It’s tough to beat the Barsoomian flavor of the St.John piece.

    The one of the lady stepping off the flier is elegant and chivalrous, but doesn’t convey the sense of conflict inherent to the book’s contents.

    A bit more about the subtitle:

    CURRENT: How the 1912 story that was the wellspring of modern science fiction became a movie that flopped but continues to inspire fans and filmmakers

    Maybe – “How the 1912 story that gave rise to modern science fiction became a 2012 flop at the box office yet continues to inspire fans and filmmakers”

    Hope some or all of that is helpful…

  • The Schoonover artwork could be reduced in size to make it look almost like John Carter is standing half way up the stairs.

    CURRENT: How the 1912 story that was the wellspring of modern science fiction flopped at the box office but (yet?) continues to inspire fans and filmmakers

    Alternative #1: How the 1912 story that gave rise to modern science fiction…

    Alternative #2: How the 1912 story that inspired modern science fiction… continues to enthuse fans and filmmakers

    Grist for the mill?

  • Abraham, one thing I’ve learned is that when someone suggests something, even if you think it’s not going to work — if it’s easy to try, try it. So I tried it and I agree, it’s interesting. I’m not sure how I feel about it. Here it is for consideration.Alternate Cover for John Carter and the Gods of Hollywood

    Keep in mind Jeselle’s comment — as a 29 year old, she admits that she just doesn’t like the Schoonover art and wouldn’t read it based on that. I think there are a lot of people who find the Schoonover stuff just too dated looking. I have to confess that I do too. But that said, when you crop this and get in close like it is here, it looks better.

    Decisions, decisions……

  • MCR – good catch re the subtitle. I’ve revised it to make clear that it’s the movie that flopped, not the 1912 novel: “How the 1912 story that was the wellspring
    of modern science fiction became a movie that flopped but continues to inspire fans and filmmakers”

  • Allow me to throw in another monkey wrench. The images suggested so far are very good, each with pros and cons, but I have to say that the original Schoonover cover for the release of the novel in 1917 has a wonderful, exotic chivalry to it. It was the perfect intro for the Heritage trailer, and could make a fine piece of artwork for this book’s cover. It has the immediate classic appeal to emphasize the history of the project, and is a dynamic pose with romance to it, giving a sense that John Carter is ready to fight off a threat. I know it’s more portrait-shaped, but the content is great. Just my two cents, though these others you’re considering are great as well.

    Here’s a link to a clean copy of the Schoonover artwork:

  • I liked the hand grabbing for him-it symbolized how Hollywood and the filmmakers thought John Carter of Mars was nothing more than a mere toy to be played with and then stop playing with it when they broke it. That said this one is OK.

    The only quibble I have-and it may be too late to do anything about-is the subtitle. It reads that it was the 1912 novel that flopped, not the movie. It could just be me but that’s the impression I get from it.

  • I like the giant hand better. This one is so classy, and the story of John Carter the movie is anything blut classy! Taking an illustration that reminds of the giant ape is awesome, in my opinion.

  • Do it – its gorgeous romantic and ‘old hollywood’.Not that the other seemed wrong …

  • Ergh… the hardest part of baking a cake for me is putting on the icing… Perhaps you are over-thinking it, and isn’t that in part what got Disney into a lot of their problems?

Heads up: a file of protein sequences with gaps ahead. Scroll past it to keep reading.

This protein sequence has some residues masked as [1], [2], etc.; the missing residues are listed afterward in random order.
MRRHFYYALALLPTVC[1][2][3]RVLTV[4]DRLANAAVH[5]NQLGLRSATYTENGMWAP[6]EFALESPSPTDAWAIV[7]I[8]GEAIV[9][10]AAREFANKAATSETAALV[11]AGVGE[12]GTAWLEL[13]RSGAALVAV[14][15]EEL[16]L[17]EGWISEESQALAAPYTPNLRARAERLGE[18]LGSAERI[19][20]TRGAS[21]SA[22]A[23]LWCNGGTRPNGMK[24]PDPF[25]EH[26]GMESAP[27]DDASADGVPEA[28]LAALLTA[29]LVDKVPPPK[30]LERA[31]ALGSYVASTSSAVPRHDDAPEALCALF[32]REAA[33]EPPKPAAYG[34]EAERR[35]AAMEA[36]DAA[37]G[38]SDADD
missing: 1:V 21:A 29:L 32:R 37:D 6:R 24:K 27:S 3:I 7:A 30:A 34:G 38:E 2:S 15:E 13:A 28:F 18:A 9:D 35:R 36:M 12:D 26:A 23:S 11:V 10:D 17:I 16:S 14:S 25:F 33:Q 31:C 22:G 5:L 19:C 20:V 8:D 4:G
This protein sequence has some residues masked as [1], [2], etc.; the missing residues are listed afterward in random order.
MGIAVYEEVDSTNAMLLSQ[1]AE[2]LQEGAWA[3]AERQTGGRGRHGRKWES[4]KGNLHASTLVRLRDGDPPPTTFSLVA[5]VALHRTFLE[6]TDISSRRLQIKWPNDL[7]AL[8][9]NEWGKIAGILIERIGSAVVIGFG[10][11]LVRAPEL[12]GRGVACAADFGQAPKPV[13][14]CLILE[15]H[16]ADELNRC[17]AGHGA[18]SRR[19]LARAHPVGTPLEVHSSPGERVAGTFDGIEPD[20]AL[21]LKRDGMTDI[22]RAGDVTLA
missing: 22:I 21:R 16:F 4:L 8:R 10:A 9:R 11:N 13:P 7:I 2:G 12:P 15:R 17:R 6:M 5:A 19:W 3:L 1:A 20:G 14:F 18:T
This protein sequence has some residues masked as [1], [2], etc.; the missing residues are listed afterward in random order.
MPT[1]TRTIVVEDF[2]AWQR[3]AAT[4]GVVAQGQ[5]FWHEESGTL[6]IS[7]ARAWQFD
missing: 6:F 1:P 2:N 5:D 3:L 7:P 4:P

Are you going to take off “of Hollywood”? ;p

    I like the hand, it suggests confrontation, obstacles… a menacing event that John would have to do battle with. I think that’s why you’ve gone to all of this trouble to begin with – to explain the battle. This cover is all the things you’ve mentioned – chivalry and romance, but is the book in essence about romance, or struggle? And, would it be more of an incentive for someone to pick up the book in the store?

    I certainly don not envy you your decisions, Mr. Sellers…

  • But wait, wait. If the emphasis on the white ape scene is considered a Hollywood “mistake” and part of what sunk the movie, wouldn’t that make it’s allusion here even MORE apropos?

    That’s a good point too. I guess the question is — which cover makes you more inclined to pick it up and consider it?

    For me — when designing movie posters and now, book covers, I always look for a juxtaposition of imagery that creates a kind of allure. In this case, they both have it to a certain degree in the Hollywood/Red Carpet/ Stairway to the Gods aspect juxtaposed with the images from the movie.

    If I know the story as well as we all do, I “get” the allusion to what’s going on with the hand of the gods.

    If I don’t’ know anything, Im’ not sure how I react to that. Does the “hand of the giant” seem a little cheesy — like Jack and the Beanstalk or something?

    The other one (the one on this post) doesn’t have such a clear connection to the title — but on some level it feels kind of intriguing to me. If I know just a little about the movie, what I know is there was a guy jumping white apes in it and it was all dusty/western/cowboys/aliens kinda thing. This image is (maybe) a little bit arresting because it suggests something quite different — a developed culture, a Mars with an aura of mystery…. and maybe I think — where was THAT in the movie trailers I saw?

    Still I’m not sure. I don’t think either of the two are bad choices. Purely in terms of color scheme and how it pops from the background — and in doing so looks more like a cinema screen mounted at the top of the stairs –I think I’m liking this one …..

  • I never caught the conection, but seeing Hollywood was the one obsessed with the APE, isn’t it approprate for your book?
    Anyway the cover above is very pleasing to the eye.

  • But wait, wait. If the emphasis on the white ape scene is considered a Hollywood “mistake” and part of what sunk the movie, wouldn’t that make it’s allusion here even MORE apropos?